C Letter Book Club: Matthew Desmond's "Evicted: Poverty and Profit in the American City&quo
As someone who has been renting since before I was of legal drinking age the title of Matthew Desmond's “Evicted: Poverty and Profit in the American City” stopped me in my tracks. I have long felt uneasy about the relationship between property owners and tenants in low-income areas so I pounced on the book thinking it would confirm all of my suspicions.
I thought I would find clear-cut evidence the cards were intentionally stacked against hard working citizens who had managed to save enough to get a small space of their own and are continually forced to forfeit more than half of their household income to maintain that space by everyone involved. I thought I would finally have concrete proof that landlords were soulless callous creatures whose one mission in life was to make sure that I was never able to save the six months living expenses you’re supposed to (or become a Super VIP cardholder at Sephora). What I actually found was far more complicated.
The book, which takes place in Milwaukee but represents national patterns, explores the perspectives of renters, property managers, tenants, and others involved in the real estate landscape.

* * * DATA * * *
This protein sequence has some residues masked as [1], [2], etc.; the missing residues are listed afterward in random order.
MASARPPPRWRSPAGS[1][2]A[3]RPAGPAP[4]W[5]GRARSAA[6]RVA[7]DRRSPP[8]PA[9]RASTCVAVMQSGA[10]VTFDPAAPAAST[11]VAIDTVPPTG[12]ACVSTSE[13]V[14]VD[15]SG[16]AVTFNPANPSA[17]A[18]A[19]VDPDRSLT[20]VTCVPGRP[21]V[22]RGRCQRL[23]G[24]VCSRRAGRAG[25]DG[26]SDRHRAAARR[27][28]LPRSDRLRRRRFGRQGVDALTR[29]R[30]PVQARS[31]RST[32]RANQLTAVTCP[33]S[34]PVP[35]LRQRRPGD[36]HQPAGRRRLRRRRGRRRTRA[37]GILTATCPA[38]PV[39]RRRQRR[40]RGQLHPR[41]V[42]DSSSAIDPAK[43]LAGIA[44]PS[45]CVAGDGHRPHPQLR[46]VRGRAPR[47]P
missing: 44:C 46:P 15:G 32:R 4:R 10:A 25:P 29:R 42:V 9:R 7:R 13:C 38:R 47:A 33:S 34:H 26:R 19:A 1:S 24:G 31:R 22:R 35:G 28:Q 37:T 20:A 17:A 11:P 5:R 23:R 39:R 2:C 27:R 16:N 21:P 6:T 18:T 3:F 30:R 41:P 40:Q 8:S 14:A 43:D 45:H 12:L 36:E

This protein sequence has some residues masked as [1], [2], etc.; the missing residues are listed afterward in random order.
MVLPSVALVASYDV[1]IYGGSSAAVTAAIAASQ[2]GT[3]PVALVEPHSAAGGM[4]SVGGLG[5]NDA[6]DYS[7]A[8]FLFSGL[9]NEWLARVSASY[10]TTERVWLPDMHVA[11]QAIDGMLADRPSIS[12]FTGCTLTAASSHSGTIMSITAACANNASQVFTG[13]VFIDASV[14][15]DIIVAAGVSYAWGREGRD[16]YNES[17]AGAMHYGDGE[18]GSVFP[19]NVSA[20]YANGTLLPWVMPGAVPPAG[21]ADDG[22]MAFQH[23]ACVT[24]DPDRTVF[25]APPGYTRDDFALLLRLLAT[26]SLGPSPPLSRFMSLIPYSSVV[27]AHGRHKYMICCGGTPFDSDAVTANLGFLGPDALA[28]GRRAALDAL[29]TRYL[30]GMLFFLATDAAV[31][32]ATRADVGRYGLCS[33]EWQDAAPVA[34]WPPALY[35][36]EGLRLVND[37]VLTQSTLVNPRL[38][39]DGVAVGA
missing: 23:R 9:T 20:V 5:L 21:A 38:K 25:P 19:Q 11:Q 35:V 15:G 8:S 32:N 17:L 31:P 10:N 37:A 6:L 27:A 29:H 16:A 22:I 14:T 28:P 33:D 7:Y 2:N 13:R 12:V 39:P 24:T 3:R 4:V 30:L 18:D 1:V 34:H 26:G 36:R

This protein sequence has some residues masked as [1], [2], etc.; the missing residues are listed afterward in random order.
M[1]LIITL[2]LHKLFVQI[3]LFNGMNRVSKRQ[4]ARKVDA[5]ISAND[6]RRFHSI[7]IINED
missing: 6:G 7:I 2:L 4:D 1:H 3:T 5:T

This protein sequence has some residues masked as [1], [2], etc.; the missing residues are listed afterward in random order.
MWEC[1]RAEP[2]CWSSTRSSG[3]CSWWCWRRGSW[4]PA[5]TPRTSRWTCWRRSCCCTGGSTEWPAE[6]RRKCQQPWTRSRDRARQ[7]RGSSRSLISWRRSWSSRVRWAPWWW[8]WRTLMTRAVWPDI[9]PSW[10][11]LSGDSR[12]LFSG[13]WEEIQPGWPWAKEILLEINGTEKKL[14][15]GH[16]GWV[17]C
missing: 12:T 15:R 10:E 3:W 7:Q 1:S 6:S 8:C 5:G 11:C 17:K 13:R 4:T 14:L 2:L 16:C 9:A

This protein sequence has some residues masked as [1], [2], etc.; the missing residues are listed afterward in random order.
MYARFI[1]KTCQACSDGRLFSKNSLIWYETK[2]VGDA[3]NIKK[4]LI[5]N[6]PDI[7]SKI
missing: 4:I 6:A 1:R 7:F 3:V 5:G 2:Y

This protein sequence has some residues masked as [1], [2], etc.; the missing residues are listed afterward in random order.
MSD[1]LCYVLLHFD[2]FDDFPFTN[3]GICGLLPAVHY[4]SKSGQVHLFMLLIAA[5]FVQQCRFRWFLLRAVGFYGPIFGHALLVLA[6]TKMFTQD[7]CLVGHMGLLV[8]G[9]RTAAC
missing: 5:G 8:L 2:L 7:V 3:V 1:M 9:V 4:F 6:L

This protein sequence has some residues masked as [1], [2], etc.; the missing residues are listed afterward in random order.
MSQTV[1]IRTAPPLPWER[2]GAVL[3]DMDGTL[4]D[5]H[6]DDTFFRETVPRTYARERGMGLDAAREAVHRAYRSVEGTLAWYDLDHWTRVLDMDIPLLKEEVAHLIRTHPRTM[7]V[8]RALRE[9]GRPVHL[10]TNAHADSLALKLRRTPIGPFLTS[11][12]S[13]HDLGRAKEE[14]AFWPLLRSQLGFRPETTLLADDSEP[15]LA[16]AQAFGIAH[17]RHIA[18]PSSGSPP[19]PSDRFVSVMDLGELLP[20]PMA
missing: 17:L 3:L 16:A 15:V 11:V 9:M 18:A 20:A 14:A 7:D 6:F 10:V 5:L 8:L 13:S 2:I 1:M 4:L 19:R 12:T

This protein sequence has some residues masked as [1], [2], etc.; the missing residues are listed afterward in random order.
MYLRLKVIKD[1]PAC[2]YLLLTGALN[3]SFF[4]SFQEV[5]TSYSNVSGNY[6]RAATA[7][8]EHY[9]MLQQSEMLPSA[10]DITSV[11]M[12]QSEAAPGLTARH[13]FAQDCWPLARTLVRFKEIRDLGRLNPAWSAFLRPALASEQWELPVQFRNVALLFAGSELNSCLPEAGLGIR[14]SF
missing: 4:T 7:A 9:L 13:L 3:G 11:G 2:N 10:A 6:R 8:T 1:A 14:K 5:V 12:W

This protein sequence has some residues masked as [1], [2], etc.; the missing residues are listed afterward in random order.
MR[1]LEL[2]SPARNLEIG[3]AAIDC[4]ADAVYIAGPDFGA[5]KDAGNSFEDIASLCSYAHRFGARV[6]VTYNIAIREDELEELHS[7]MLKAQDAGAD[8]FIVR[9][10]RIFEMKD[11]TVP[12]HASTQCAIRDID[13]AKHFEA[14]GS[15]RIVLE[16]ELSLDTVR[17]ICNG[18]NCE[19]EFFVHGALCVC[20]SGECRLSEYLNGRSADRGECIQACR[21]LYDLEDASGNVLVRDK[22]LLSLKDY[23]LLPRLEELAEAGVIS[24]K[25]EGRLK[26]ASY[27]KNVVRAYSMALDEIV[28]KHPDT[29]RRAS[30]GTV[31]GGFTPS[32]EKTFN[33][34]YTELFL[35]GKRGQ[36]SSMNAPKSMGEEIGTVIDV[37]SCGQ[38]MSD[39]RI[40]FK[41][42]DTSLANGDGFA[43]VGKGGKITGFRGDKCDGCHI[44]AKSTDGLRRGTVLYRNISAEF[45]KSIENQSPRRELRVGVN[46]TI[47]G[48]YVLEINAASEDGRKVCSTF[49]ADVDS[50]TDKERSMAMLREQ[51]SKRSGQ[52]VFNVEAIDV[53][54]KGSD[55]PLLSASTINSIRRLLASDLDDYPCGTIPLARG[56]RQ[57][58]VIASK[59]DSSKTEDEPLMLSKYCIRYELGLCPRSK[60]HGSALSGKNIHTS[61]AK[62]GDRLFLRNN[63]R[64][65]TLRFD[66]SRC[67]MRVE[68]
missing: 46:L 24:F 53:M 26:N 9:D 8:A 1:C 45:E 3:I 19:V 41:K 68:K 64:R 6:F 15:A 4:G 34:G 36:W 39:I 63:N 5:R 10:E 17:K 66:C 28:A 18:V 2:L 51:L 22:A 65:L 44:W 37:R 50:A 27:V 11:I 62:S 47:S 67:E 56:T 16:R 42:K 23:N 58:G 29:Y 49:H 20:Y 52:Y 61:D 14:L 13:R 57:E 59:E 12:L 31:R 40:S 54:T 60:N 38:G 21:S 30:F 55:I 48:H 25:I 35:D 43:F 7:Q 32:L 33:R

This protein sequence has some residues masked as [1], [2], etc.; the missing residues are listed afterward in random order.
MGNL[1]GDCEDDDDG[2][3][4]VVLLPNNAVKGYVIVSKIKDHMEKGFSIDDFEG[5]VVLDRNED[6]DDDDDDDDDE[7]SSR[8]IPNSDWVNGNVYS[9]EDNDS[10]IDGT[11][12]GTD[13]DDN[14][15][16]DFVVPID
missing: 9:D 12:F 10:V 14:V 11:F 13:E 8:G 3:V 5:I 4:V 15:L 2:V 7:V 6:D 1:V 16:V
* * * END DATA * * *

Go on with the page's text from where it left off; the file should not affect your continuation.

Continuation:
It contains heartbreaking stories of mothers being separated from children, disabled people being displaced without notice, families their backs on one another for a slim chance at survival, and the loss of dignity endured by those who are faced with the realities of racism, classism, and poverty every day.
But it also contains facts about how the face of landlords have changed and with the shifting of that face the process of communicating with tenants has changed as well. Desmond provides readers context by going into the history of how being a landlord went from boring side hustle to big business.
Desmond also reminds readers that for all of the attention and scrutiny given to public housing assistance there are plenty below the poverty line who qualify for assistance and never receive it. The lines are long. The resources are slim. The laws are outdated. There are cracks and people, not numbers, are falling through them.
Despite the heavy material the book has a compelling narrative. It’s easy to get lost in the stories of everyone the author observed and interacted with. The facts might be sobering but the prose is charms so that it feels like you’re engaging with stories and not statistics.
As “4:44” so eloquently pointed out “you can’t heal what you never reveal”. Because everyone in the book is afforded their own perspective the end game here isn’t about blame but identifying the myriad of problems that have led to the eviction epidemic. This well researched tale of how P&L statements have overtaken the concept of caring about people points out where we have lost our way and offers solutions on how we can pivot.
“Evicted: Poverty and Profit in the American City” is available here.
For more information on Desmond’s research check out JustShelter.org.